I remember a big apple orchard by the river. The apples were given to the patients. There were cows to give fresh milk, and hens whose eggs were also for the hospital. There were huts where patients received occupational therapy. They were taught to make gifts such as bedroom slippers, purses, etc. One of the patients gave me a lovely pair of beaded moccasins he had made. The patients were soldiers suffering from tuberculosis. The worst cases were those whose lungs were burned from mustard gas. Some patients recovered well and often sat on the many chairs placed outside in front of the hospital. My father often drove in to Kitchener to shop for supplies and usually took several of the patients in the car with him - just for the ride.

One very clear memory I have is of the Armistice. I remember waking up at night to the sounds of yelling and cheering, and I got up to look and could see a huge bonfire burning in front of the hospital. I was told that the war was over, and that the soldiers were burning the Kaiser. They were - in effigy.

We eventually had a small bungalow built up on the hill beside the hospital. I remember that there were several huts beside us. Made of wood, they had four walls and no roof, and could accommodate two beds. Patients were often pushed into these huts in their beds, and while having protection from any wind, could lie in the sun. The only treatment in those days for tuberculosis was fresh air and sunshine. The hospital had several large sleeping porches with large windows that enabled the patients to sleep day and night in the fresh air. The hospital had a very military atmosphere in those days. The "up patients" were still in their uniforms, as were the two doctors, and the nurses wore the medical corps dresses, and the becoming white veils.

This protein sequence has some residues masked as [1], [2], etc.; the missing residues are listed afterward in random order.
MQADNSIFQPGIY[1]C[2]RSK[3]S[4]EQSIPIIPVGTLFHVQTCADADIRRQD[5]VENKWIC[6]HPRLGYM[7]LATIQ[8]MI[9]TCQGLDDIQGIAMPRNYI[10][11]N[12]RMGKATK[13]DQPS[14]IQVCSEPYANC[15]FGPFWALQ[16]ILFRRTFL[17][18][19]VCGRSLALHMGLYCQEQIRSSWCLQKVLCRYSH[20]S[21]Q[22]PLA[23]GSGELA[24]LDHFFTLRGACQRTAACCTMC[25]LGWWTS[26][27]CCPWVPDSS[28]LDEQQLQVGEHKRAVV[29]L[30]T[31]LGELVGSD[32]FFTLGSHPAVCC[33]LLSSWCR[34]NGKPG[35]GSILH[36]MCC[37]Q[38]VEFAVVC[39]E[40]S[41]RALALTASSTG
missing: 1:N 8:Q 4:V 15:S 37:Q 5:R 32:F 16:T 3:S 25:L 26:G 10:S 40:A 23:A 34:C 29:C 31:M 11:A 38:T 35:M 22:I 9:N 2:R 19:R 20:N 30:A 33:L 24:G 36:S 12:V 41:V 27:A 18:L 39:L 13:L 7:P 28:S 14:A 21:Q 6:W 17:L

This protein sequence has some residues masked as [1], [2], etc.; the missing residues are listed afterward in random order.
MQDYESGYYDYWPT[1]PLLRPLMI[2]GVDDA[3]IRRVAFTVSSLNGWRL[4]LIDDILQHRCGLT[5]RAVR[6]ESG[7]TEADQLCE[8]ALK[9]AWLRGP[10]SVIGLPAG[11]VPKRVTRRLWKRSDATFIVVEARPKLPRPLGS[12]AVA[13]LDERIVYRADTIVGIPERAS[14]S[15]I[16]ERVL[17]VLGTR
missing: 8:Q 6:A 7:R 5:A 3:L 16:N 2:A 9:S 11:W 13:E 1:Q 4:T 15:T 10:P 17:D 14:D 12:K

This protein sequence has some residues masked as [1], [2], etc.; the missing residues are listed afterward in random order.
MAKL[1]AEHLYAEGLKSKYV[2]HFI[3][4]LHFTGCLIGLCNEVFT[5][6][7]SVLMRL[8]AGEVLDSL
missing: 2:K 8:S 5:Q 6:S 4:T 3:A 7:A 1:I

The words "caring" and "family atmosphere" are the words I would use to describe the Freeport Sanitorium when I was there. As an example, I well remember a young Lieutenant Mathews, a patient whose lungs had been burned with mustard gas. There was nothing that could be done for him, but the nurses and staff never gave up hope and all worked so hard to try to save him. I used to visit him because he liked young people. Other patients visited him often, and made gifts for him in the Crafts shop. Everyone worried about him. When he died, the whole hospital was in a state of shock. The nurses were in tears, the patients walked around on tip-toe. It was a very sad day. Miss Barron (my governess) taught me a little prayer to say for him that night. I said it for years afterward.
-- Celia "Bicky" (Proctor) Mayne

After nearly two and a half years since contracting TB and after having spent over a year in Freeport hospital giving his best fight, Buckam Singh at age 25 finally succumbed to his TB and died on August 27, 1919. This Sikh Canadian hero may have died alone with no family or Sikhs in Ontario but he was buried with honour and respect by the Canadian military in a soldiers grave at Mount Hope Cemetery in Kitchener, Ontario where he rests to this day. Private Buckam Singh's grave is the only known Sikh Canadian WWI soldiers grave in Canada.

Next Chapter: A New Beginning